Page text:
And I think probably one of the simplest ones would be an interconnection agreement with a transmission utility. So obviously, if there's a damage event that forces a portion of the project offline, notifications need to go out to the utility very, very quickly. And depending on the utility, depending on the exact interconnection agreement, the ongoing requirements related to the unforeseen event can evolve. You can be required to generate a plan for the remediation and delivery schedule. So each of these counter parties may have requirements of the project owner, asset manager that need to be adhered to. And so I think to lead off the process, it's very wise to go through all of the project agreements, both on the asset management and on the project side that Eric was referencing, and compile all of that information into a centralized spot where it can be easily referenced and tracked throughout the duration of the restoration.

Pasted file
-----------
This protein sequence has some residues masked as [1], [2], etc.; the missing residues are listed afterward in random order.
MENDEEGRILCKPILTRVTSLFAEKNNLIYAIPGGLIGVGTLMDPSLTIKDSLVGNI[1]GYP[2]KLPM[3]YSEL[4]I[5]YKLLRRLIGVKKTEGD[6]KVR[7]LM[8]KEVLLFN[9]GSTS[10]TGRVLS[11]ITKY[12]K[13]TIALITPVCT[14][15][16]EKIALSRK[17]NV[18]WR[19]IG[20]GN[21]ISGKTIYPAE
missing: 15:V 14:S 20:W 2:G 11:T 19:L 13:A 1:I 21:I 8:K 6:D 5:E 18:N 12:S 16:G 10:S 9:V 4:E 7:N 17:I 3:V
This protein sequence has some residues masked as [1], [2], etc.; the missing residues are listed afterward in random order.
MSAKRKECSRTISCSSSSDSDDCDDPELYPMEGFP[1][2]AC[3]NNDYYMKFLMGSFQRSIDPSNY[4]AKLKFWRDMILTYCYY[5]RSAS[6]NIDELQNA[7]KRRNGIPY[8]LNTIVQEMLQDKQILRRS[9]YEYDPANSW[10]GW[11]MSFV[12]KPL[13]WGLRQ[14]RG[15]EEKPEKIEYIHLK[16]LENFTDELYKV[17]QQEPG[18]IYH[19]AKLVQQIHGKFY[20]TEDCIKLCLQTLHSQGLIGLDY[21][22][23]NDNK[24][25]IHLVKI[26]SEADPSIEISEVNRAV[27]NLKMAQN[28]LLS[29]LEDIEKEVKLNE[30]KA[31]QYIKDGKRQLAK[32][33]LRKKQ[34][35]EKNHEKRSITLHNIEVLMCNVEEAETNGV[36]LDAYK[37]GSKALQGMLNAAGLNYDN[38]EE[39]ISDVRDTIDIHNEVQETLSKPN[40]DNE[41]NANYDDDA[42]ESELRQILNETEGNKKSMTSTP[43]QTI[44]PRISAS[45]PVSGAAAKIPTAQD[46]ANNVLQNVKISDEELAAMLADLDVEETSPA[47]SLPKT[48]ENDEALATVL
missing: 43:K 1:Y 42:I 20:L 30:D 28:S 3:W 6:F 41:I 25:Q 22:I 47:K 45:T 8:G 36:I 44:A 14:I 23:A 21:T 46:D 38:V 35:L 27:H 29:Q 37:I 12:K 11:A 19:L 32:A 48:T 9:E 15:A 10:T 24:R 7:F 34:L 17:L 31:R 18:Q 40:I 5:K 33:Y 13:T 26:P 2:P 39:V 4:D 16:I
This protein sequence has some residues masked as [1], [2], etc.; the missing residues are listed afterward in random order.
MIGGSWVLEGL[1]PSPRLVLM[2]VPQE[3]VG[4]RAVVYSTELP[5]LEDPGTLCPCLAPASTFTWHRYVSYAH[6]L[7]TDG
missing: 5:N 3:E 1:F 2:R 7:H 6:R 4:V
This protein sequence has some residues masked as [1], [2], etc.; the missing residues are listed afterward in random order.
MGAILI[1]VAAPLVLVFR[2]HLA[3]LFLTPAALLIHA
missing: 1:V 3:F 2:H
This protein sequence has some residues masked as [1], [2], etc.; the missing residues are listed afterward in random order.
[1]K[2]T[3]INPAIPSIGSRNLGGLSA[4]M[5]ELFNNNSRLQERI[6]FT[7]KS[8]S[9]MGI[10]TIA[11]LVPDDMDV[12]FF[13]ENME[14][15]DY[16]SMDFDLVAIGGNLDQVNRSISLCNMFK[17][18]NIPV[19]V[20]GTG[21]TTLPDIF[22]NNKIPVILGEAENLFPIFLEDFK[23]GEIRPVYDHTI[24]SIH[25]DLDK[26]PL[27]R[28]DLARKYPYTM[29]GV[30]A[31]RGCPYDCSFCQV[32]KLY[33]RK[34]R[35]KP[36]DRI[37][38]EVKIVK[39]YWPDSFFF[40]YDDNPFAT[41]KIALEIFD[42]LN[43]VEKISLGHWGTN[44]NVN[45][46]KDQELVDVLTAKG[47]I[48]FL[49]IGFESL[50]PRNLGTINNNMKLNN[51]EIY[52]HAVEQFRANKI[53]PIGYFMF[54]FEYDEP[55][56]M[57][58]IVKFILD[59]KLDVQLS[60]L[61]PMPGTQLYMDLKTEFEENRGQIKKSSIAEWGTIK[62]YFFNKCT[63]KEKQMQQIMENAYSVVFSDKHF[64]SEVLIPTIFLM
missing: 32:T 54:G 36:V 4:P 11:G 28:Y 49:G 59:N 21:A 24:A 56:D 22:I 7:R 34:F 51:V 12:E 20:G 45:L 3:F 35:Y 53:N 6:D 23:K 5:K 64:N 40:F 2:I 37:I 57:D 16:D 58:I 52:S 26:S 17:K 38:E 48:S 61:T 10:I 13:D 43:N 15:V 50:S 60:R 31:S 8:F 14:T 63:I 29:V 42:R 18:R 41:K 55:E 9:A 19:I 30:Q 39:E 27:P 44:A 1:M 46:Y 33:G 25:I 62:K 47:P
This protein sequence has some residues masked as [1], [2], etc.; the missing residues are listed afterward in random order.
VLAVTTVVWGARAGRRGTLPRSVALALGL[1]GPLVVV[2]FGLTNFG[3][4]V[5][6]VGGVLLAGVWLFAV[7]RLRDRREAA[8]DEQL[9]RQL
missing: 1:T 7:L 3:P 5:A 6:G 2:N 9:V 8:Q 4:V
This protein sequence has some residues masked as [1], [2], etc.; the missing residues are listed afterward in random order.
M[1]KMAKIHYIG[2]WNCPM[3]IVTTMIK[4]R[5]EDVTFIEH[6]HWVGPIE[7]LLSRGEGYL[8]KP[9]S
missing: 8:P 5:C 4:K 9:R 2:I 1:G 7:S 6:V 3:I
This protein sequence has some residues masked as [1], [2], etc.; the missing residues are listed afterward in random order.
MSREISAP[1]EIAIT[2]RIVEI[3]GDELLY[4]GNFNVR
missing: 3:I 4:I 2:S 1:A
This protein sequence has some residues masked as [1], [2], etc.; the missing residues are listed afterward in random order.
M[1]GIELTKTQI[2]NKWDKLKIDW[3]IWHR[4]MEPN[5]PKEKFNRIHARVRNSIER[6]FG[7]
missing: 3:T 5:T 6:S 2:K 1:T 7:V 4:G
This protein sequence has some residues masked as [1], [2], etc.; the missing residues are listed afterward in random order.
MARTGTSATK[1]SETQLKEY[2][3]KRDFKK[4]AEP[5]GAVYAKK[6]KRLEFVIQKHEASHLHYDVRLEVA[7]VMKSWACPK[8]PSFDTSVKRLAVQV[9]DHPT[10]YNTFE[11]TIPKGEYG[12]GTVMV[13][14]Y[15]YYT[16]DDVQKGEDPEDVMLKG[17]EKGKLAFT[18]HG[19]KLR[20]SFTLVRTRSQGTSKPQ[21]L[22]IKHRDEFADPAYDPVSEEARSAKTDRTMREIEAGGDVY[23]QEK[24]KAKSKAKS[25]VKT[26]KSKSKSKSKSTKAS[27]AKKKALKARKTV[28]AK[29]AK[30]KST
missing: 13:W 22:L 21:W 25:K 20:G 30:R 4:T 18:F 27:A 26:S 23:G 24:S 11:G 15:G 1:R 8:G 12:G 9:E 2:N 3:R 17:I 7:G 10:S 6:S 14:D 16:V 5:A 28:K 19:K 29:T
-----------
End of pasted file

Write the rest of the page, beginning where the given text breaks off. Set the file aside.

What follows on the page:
Katie: And I'm going to emphasize your point, Chris, because I've been involved in unforeseen events where either clients or the company I'm working with, the project documents are not in one place or people are not able to get a hold of the project document that they need to review. And so just proactively, I call proactive risk management, but it's important to have all of the documents in an easily accessible central location.

It's also important to note that it's just not one review of the project documents. It's oftentimes several reviews of the project documents because a rebuild process or a repair is not linear. I mean, I think there's always an upward trajectory, but it kind of goes in a tangled web. And you have to keep circling back to the project documents to see if certain things are allowed. Or as decisions are made during the rebuild process a remediation process, you have to reference your project documents to ensure that you're not missing some consent or approval from a counter party that might be required.

What skill sets do you need on the team?

Katie: Sandy, just before the end, how about we go into the skill set of people on the team? So when you're working on an unforeseen event or an insurance claim or even as an insurance advisor, what types of skill sets do you typically see of people on the team?